Unexpected behavior of lfcShrink() function in DESeq2 analysis
1
0
Entering edit mode
r.r.bioinf • 0
@50c49d01
Last seen 7 weeks ago
Italy

I am currently conducting a differential expression analysis of small RNA-seq data using the DESeq2 package in R, and I have encountered unexpected behavior when using the lfcShrink() function to adjust fold-changes (FC). Specifically, I have noticed that in some cases, the lfcShrink() function appears to inflate the FC values.

I have an experimental design with 5 groups: a control group and 4 from different conditions. I filter the matrix of counts for each unique sequence so that I keep those sequences that have at least 5 counts in more than half of the samples in at least 1 group.

dds <- DESeqDataSetFromMatrix(countData = counts_table_final,
                                  colData = sampletable,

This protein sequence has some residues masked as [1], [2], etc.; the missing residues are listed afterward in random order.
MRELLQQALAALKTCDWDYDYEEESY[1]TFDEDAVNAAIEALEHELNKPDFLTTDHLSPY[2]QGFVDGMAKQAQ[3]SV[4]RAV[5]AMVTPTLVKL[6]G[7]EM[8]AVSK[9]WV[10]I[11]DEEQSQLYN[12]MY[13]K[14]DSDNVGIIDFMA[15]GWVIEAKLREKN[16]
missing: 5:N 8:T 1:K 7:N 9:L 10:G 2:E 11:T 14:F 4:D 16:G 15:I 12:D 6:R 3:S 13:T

design = ~ Group)
dds$Group <- relevel(dds$Group, ref ="C")
dds_2 <- DESeq(dds)

res_test <- results(dds_2, name ="Group_A2_vs_C", lfcThreshold = 0.585, alpha=0.05)
shrunk_test <- lfcShrink(dds_2, coef="Group_A2_vs_C", res=res_test)

res_test_tb <- res_test %>%
  data.frame() %>%
  rownames_to_column(var="seq") %>% 
  as_tibble()

res_test_tb$lfcShrunk <- shrunk_test$log2FoldChange
res_test_tb$lfcShrunkSE <- shrunk_test$lfcSE

In general, I see that the correction works as expected, especially by decreasing very extreme LFCs. But if I inspect the sequences I see that strange things happen, as some sequences (aprox 13%) present an LFC after shrinkage in absolute value higher than the original LFC. It happens mostly in sequences with low baseMean, that are NS and/or that we cannot annotate as endogenous sRNA (it is important to note that we perform the annotation after DE, and therefore many of those sequences may have no biological relevance).

Although in many cases the difference is not very large, I also observe some extreme cases, e.g., a sequence going from 5.9 to 17.37 LFC after adjustment (A2 vs C), here the counts:

enter image description here

In most sequences I have plotted where I see such radical changes they present very low baseMean and 0 counts in the controls. When the baseMean is higher and the controls present counts, the increase in LFC Shrunken with respect to the original LFC is more subtle.